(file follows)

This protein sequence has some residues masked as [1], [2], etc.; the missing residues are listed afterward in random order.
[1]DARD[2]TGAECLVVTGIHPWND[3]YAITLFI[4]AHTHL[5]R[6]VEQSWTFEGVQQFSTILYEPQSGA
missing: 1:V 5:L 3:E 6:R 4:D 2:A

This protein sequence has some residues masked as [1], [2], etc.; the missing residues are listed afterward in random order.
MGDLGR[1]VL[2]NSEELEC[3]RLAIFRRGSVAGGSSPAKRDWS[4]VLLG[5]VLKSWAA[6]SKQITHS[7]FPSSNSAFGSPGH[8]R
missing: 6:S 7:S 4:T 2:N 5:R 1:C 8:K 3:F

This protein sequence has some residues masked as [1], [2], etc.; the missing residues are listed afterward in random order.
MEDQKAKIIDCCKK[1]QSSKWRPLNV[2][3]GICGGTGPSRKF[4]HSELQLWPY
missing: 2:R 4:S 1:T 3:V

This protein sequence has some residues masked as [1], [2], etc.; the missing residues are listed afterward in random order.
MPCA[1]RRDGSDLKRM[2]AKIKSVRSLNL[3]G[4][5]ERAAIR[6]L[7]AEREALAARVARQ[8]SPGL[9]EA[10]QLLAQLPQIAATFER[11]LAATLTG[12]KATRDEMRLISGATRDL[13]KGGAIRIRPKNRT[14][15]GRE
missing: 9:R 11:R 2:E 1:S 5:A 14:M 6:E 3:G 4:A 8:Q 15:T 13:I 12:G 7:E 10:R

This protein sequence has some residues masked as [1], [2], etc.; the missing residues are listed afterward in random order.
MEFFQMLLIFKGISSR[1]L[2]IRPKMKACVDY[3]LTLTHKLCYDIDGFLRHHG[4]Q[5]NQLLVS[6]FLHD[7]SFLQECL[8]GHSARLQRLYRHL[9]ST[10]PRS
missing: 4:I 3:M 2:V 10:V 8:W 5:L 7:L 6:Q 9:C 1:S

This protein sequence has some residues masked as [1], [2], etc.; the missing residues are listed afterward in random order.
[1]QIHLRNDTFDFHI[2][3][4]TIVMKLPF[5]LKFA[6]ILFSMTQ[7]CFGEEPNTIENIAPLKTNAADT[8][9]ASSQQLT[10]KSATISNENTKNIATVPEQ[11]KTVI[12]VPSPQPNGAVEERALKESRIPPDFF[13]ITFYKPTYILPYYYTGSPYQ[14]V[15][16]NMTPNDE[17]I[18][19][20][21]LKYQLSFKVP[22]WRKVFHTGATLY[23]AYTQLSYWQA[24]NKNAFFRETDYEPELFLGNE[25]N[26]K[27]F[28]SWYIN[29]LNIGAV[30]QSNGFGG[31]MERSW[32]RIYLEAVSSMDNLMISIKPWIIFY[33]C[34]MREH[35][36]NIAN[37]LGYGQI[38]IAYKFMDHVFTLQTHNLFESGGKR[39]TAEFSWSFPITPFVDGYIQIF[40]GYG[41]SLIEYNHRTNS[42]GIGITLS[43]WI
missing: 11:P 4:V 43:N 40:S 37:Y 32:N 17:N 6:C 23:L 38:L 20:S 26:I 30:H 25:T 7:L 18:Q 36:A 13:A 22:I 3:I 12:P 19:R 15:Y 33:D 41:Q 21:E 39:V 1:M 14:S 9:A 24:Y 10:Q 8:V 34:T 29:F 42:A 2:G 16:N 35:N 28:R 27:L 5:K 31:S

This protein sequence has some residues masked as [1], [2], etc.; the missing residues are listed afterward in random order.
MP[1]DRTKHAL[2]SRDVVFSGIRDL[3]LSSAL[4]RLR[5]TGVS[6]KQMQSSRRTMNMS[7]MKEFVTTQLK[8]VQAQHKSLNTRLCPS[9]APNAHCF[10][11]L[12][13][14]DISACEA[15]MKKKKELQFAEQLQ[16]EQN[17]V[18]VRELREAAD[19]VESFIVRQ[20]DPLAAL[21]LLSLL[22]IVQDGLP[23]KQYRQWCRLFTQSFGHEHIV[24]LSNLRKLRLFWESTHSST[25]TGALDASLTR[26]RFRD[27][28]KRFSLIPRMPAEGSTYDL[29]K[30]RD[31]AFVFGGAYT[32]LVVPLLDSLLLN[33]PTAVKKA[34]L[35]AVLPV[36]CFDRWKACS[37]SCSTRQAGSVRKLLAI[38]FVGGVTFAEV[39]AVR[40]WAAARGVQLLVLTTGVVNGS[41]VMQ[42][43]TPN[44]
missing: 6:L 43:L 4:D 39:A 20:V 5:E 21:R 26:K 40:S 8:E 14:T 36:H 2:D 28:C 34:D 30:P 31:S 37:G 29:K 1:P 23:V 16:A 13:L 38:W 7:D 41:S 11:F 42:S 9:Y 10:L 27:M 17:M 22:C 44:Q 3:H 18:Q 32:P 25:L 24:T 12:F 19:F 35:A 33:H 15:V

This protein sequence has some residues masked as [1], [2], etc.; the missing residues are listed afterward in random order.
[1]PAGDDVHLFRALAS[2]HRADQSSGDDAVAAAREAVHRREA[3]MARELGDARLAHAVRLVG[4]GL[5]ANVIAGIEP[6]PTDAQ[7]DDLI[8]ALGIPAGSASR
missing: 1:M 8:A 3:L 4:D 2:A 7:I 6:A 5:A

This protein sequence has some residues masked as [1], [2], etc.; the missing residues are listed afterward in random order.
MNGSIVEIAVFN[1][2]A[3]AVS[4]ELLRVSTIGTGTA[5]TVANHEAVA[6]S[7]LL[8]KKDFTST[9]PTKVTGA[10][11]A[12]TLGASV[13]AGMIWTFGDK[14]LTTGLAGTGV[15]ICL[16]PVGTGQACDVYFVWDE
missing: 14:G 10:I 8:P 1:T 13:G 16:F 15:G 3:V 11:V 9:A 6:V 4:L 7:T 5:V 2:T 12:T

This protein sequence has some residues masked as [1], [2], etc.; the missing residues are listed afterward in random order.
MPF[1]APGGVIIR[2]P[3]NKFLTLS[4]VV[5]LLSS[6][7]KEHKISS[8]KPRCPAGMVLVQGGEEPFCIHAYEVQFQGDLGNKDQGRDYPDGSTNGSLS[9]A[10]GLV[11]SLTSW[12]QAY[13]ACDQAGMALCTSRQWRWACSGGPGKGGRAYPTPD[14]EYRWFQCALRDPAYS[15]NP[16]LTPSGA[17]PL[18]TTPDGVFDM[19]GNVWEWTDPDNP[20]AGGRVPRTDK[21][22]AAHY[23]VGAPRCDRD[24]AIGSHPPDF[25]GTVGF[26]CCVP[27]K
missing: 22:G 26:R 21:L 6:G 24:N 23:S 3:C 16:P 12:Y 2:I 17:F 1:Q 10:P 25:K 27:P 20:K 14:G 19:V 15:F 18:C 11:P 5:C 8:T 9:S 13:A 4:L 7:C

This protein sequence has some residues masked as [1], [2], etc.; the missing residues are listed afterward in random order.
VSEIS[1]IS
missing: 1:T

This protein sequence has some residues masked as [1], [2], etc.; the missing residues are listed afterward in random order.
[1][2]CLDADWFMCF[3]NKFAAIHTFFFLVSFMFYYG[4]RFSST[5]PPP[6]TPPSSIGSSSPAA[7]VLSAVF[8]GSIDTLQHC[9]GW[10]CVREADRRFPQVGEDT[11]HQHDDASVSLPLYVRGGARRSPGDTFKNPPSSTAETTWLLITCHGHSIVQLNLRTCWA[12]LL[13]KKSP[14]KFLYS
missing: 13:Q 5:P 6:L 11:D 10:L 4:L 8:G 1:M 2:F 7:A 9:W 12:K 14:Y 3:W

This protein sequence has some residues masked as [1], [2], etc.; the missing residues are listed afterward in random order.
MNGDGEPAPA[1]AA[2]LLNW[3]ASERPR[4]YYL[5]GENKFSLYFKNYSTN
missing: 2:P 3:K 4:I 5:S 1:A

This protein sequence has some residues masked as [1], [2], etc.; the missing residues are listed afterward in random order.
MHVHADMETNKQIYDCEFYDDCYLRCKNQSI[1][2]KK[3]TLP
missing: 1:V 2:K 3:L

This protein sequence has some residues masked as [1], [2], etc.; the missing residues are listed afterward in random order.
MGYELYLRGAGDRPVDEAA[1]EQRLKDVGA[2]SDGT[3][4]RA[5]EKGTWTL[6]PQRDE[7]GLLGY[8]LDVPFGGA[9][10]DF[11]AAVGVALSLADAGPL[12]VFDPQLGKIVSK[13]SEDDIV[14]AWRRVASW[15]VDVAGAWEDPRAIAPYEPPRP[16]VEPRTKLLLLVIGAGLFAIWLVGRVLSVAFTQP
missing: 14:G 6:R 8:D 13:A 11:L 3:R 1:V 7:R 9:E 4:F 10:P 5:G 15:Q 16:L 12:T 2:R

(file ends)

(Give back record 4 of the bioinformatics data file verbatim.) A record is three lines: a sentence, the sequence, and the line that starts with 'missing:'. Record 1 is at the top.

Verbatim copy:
This protein sequence has some residues masked as [1], [2], etc.; the missing residues are listed afterward in random order.
MPCA[1]RRDGSDLKRM[2]AKIKSVRSLNL[3]G[4][5]ERAAIR[6]L[7]AEREALAARVARQ[8]SPGL[9]EA[10]QLLAQLPQIAATFER[11]LAATLTG[12]KATRDEMRLISGATRDL[13]KGGAIRIRPKNRT[14][15]GRE
missing: 9:R 11:R 2:E 1:S 5:A 14:M 6:E 3:G 4:A 8:Q 15:T 13:I 12:G 7:E 10:R